‘Regulator should have a nuanced view on curbing practices’

NS Vageesh Mumbai | Updated on January 23, 2018

Srikanth Meenakshi, Founder,   -  Supplied Pic has been in operation for six years. Launched by two US-return software product builders turned entrepreneurs, CR Chandrasekar and Srikanth Meenakshi, the platform is well regarded in the investment space for its convenient user interface and unbiased advise. 

Srikanth says business has grown and at last count over 70,000 investors with AUM of ₹1,200 crore.

How did you begin this venture in 2009, a most difficult year for any financial services firm?

 Let me go back to that period. We didn’t know any better. Yes, we knew what was happening, but we didn’t consider it a hurdle. Besides, we were not teenyboppers. I was 40, and my co-founder was 43. We knew this would pass. We didn’t discuss this but we sort of intuitively knew. We saw this huge opportunity in front of us. In India, 2008-09, there was not a single investment platform. There were net banking and trading platforms, but nothing for investment. Even today, there are only a handful of investment platforms.

 It was such a terrible thing for the customer out there. We wanted to build a platform to cater to long-term investors. We had invested our own money in MFs and we knew the power of MFs — even with an entry load.   

Has the regulatory environment been tough on intermediaries?

 Yes. It has been challenging. Look at the MF regulations over the last five years. These changes have been revenue impacting.      

Aren’t they beneficial to the customer and fair — the credo that you swear by?

 There are ways you can be beneficial to the customer without being unfair to the intermediaries. Take the direct plan — which is about the ability of the customer to go directly to an MF and get his units — this is for investors who have the acumen and ability to go directly. But it is a sweeping regulation. It mandates every MF to offer every scheme with a direct plan option. It does not distinguish between different types of investors, different types of schemes. As things stand now, the change is detrimental to the distribution industry and in the long run, to investors also.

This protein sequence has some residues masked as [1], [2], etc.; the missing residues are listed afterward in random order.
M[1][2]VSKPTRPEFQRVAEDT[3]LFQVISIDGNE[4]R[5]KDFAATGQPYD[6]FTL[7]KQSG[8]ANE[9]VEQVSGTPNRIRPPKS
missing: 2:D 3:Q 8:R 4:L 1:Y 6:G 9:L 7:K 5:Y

Yes, some say there is a cost advantage in direct plans. But that was not the object of the regulator.     

I’ll say how it is harmful in a specific way. Mutual funds are not commodities. It is not like buying toor dal from Nilgiris or Spencer’s and you have the same thing. It is a finely differentiated product. When you dis-intermediate a non-commodity product, it seldom works out in favour of the customer and almost always works in favour of the manufacturer. For instance, if an MF house comes out with a new fund offer and carpet bombs the city with hoardings, who is there to say it is not a good product and that investors  should not be investing in NFOs?

 I do concede that some distributors may have indulged in ‘sharp practices’. But a regulator should take a nuanced view about curbing these practices, rather than how to get them out of the business.

Published on August 13, 2015

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